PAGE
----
Germany agency Kolle Rebbe has created the world’s first Tea Calendar for Hälssen & Lyon. Tea leaves have been pressed into wafer thin pages of a calendar that can be torn off to brew a fresh cup of tea for every day of the year. Found via Neatorama and Junk Culture.
Being a bit of a fan of paper sculptures, I couldn’t resist sharing these animals by Brooklyn-based artist José Suris IV. Some of them are based on specific characters from cartoons or games such as Pokemon or Zelda, made into either masks or mounted heads; others are sculptures of the whole animal. They are built from a mix of different papers, paper clay, wire and styrofoam, and the intricate work involved to create the fur, feathers or fins is just incredible. Found via My Modern Met.
Illustrator and designer Si Scott also uses 3D paper sculptures in some of his work, but I was initially drawn to his pen and ink illustrations of insects, found via Colossal. His Resonate series of animal illustrations was created for Silent Records, but he has also worked on projects for Nike, Dove and Coca Cola to name a few.
Photographer Beth Galton teamed up with food stylist Charlotte Omnès to show us what popular dishes look like on the inside. The food cut in half project was inspired by a photo shoot where they had to cut a burrito in two. As food photography usually focuses around appetite appeal, it was interesting to explore a different perspective by shooting a cross section the interior of certain products instead. Found via Feel Desain.
I have stumbled across a number of artists recently whose work involves the alteration of portraits, often changing the face dramatically to give a slightly jarring effect. Julie Cockburn and Henrietta Harris are a couple that spring to mind. One of the nicer examples found was Nandan Ghiya’s work on NYC Arts, where he manipulates not just the image but the structure of the frame too. It reminded me of tools like Glitche, mentioned in a previous Friday Favourites, used to corrupt pixels in digital photos.
In: Art, Brand communications, Brand Experience, Food and Drink, Graphic design, Innovation, Ooh that's nice, Product design, Structural design · Tags: Food photography, Food styling, Friday Favourites, Illustration, Paper, Photography, Sculpture, Tea
“What is the world’s most beautiful compost bin?” Yes, that’s what I typed into the search engine.
Why? Because last week was Compost Awareness Week (who knew). Plus, if we’re all about good design, then surely we should be looking at the stuff that is well designed, helps us live a more sustainable lifestyle, and in a more rewarding fashion.
In the UK composting has had a considerable uptake because of our obsession with gardening, along with government schemes encouraging more homes to compost in order to divert waste, so you might think that an article on composting might seem a bit Brit-centric. However, when I typed in my search criteria, scrolling past all the typical formats, I discovered an unlikely composting ally in Southern India: that’s right, it’s all the rage in Hyderabad. And I think Hyderabadis do it better. Look at this:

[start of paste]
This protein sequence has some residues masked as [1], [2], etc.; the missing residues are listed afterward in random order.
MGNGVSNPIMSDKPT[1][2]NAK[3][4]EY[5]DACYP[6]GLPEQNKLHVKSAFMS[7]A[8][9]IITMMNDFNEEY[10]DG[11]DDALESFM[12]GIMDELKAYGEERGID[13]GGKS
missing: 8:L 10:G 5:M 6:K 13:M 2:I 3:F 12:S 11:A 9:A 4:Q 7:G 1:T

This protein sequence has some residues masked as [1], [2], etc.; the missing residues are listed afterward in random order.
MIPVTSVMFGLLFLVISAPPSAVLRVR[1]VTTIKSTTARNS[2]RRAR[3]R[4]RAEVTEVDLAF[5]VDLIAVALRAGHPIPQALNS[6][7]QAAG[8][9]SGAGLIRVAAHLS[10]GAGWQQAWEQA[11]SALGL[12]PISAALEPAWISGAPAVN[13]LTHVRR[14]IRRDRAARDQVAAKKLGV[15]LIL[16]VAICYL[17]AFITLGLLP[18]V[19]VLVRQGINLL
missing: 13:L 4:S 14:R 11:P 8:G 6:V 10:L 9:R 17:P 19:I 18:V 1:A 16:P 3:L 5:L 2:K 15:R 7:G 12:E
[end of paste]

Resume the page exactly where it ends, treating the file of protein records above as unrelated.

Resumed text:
Okay, so they might not be to everyone’s taste, but as gardens are increasingly a considered part of the home in design terms, it certainly makes you think differently about the notion of a what a compost bin should be. It doesn’t have to be morbid statement of dark plastic looming in the garden that literally chews up waste; instead, something that feels a bit more in keeping with a natural environment, whilst delivering great functionality in its everyday context. Also available unpainted:
Check out Hyderabad Goes Green for more interesting ideas.
In: Ooh that's nice, Product design, Structural design, Sustainability · Tags: 3D, Compost
This installation for the Hermès store at Hong Kong International airport was created by French artists Zim&Zou, who are famous for their intricate, colourful sculptures. Using leather off cuts from the Hermès workshops, they have built wonderfully detailed jungle animals to sit alongside scarves, ties and jewellery as part of The Eternal Jungle. We featured Zim&Zou’s paper objects on a previous Friday Favourites, so I was a bit excited to discover this new project on If It’s Hip, It’s Here.
Thanks to Chris A for sharing Your Logo Is Not Hardcore – a great Tumblr idea which points out how many samey X-based logos there are around. It’s astounding that there are enough examples to fill several pages, showing the same brand identity style for niche clothing brands, bars and restaurants, craft beers, artisan food brands and much more. It seems it’s a case of if in doubt, put some stuff in the gaps around an X shape, shove it in a roundel and you’re done. Just STOP IT everyone.
You can follow Your Logo Is Not Hardcore @LO_X_GO
Thanks to Holly for finding this: “Objects of Use is a shop in Oxford full of beautifully crafted objects from around the world – everything from sponges to pencil sharpeners – beautifully curated and really inspiring! They now have an online shop – perfect for pressie-buying but also lovely photography too…”